When eating is an issue, receiving the proper amount of nutrients is impossible. A food diary lends a clear picture of nutritional status - What vitamins are lacking? Is the protein, fat, carbohydrate ratio appropriate? Will current caloric intake be sufficient to maintain weight?
  4. Medication regimen

    Most are probably not as scatterbrained as myself. Regardless, writing is beneficial to track medication. Write a calendar of the medications taken daily. Include the doses and the times to be given. Keep a second record of PRN (as needed) medications. This aids in keeping the medications on a strict schedule. The log answers the frequently asked questions - Was this medication even taken? What dose? When is the next dose? How much of this medication is taken daily?

    To be thorough, add record of symptoms. Medication logging is beneficial for both doctor and patient in determining if a medication is proving helpful, so medications not improving symptoms can be discontinued.
  5. Appointments / Specialists

    Checking in at an appointment, the receptions offers a confused stare upon typing on her computer. The appointment was really an hour ago. I've been there....I am sure you have to. Arriving to appointments at the incorrect time is quite inconvenient. To prevent this common incident, try writing a list of future appointments and the times scheduled.

    A list of each doctor and their speciality is helpful to have on hand to mention in other appointments. It is also a reference for friends and family involved in care.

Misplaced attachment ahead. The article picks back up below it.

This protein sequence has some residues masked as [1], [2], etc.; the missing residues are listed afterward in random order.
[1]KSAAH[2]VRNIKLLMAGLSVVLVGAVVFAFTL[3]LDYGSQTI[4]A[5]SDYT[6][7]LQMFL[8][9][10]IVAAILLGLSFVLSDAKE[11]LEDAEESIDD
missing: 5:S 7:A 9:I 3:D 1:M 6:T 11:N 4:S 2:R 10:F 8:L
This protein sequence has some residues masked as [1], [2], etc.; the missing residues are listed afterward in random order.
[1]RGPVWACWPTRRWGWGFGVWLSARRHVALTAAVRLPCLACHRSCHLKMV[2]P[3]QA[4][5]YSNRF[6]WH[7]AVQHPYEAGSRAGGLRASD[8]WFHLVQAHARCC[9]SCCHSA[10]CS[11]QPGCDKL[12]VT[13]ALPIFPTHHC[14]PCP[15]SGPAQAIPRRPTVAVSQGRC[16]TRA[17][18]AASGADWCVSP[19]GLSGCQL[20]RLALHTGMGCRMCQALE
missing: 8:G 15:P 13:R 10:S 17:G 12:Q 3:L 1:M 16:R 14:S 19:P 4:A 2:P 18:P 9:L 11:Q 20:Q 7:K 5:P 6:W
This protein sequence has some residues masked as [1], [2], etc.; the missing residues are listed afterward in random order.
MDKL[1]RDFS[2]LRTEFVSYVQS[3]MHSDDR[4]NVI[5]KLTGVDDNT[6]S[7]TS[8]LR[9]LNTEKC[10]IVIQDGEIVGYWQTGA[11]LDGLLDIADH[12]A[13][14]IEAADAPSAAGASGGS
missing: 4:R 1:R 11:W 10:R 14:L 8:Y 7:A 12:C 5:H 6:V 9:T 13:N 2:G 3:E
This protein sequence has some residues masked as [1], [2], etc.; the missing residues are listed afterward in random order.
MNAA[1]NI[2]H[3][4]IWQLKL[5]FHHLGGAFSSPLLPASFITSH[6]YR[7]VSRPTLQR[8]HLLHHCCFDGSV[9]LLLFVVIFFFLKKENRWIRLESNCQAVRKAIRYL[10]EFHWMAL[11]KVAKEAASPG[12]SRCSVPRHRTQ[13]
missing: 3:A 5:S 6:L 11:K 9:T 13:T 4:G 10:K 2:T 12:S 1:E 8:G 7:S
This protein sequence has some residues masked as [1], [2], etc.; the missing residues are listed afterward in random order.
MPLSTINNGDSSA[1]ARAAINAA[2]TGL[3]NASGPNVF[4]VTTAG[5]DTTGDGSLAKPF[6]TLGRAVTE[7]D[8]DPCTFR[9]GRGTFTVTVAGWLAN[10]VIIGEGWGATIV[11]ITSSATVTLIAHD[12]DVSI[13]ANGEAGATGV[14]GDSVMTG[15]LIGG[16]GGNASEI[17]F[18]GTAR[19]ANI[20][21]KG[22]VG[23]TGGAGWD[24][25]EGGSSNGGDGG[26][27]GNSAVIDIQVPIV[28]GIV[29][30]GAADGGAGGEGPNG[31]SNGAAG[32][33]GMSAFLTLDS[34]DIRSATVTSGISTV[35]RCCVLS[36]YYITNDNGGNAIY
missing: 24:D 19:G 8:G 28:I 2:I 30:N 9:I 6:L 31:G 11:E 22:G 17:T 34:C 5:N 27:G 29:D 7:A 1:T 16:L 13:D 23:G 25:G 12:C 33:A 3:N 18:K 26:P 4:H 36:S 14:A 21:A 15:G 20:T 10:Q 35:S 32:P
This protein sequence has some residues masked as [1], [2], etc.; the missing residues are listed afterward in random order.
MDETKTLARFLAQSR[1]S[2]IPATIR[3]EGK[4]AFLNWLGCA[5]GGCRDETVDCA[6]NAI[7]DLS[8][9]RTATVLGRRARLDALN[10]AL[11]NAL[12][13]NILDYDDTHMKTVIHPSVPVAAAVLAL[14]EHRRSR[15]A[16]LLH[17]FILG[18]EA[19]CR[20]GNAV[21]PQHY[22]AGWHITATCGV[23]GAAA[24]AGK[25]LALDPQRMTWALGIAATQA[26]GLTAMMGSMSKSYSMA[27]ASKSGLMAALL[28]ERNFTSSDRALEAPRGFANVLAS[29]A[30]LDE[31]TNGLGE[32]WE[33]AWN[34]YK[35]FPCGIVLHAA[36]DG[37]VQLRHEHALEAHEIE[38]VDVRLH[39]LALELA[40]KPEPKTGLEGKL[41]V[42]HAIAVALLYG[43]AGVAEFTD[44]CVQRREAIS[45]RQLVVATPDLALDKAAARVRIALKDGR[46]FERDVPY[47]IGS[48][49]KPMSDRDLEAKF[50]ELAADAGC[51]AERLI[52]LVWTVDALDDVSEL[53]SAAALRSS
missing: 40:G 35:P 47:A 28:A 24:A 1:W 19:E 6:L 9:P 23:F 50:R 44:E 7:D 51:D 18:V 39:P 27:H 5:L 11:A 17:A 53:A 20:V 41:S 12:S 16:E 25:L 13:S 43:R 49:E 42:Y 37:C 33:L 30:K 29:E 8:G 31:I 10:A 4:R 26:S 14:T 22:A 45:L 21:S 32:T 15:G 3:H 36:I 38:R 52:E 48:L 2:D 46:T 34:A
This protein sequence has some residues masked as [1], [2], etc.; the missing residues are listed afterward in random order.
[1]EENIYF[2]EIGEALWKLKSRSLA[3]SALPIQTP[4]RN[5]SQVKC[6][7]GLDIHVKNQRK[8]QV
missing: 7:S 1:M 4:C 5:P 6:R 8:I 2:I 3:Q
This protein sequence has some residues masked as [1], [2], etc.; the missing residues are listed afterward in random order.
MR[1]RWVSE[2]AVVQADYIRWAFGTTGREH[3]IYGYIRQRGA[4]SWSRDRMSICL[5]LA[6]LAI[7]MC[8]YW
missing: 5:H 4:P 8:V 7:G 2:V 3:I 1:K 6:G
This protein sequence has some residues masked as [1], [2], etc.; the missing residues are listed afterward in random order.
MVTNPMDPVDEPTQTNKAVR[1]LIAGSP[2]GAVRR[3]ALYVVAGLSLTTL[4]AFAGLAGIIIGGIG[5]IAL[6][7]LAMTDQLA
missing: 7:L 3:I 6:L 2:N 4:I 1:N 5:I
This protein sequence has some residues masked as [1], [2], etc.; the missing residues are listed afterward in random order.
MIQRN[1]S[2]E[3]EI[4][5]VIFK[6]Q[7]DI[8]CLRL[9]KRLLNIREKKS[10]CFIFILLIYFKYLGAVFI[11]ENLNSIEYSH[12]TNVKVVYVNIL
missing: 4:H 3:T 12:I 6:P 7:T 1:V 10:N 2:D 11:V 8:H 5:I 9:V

In my experience, this form of writing is ideal for comparing the progression and changes in symptoms. It is resourceful to look back on symptoms that, although they may have seemed minuscule in the moment, have current significance.

  • Writing is a basis of connecting with others in similar situations. 
"Misery loves company," is the supposed saying. People relate through through the sharing of stories. Writing is one means to bring people together. Despite the initial hesitation, publicly writing about the highs and lows of chronic illness conjures the realization that nobody is alone. I met my best friend on tumblr at the beginning of my blogging journey through a mutual diagnosis. Support from those in similar situations is paramount in navigating life with chronic illness. 

While I am no longer the young, confused teenager distraught over unknown symptoms plaguing her body, remnants of her still exist in past wordy reflections. The impacts of chronic illness inevitably change throughout various stages in life. One aspect does not though, and that is the need to express those struggles. 
  






"It seemed fitting for me as well, having investigated everything carefully from the beginning, to write it out for you in consecutive order, most excellent Theophilus, so that you may know the certainty of the things you have been taught." - Luke 1:3-4